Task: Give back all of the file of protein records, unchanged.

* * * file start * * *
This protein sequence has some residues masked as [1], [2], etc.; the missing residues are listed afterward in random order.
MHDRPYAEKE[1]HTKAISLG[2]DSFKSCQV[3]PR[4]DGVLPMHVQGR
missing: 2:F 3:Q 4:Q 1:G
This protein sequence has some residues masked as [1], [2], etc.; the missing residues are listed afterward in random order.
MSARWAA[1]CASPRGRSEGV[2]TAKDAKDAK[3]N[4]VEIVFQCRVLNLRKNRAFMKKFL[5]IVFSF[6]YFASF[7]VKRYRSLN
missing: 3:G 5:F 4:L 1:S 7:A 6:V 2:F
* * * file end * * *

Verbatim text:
This protein sequence has some residues masked as [1], [2], etc.; the missing residues are listed afterward in random order.
MHDRPYAEKE[1]HTKAISLG[2]DSFKSCQV[3]PR[4]DGVLPMHVQGR
missing: 2:F 3:Q 4:Q 1:G
This protein sequence has some residues masked as [1], [2], etc.; the missing residues are listed afterward in random order.
MSARWAA[1]CASPRGRSEGV[2]TAKDAKDAK[3]N[4]VEIVFQCRVLNLRKNRAFMKKFL[5]IVFSF[6]YFASF[7]VKRYRSLN
missing: 3:G 5:F 4:L 1:S 7:A 6:V 2:F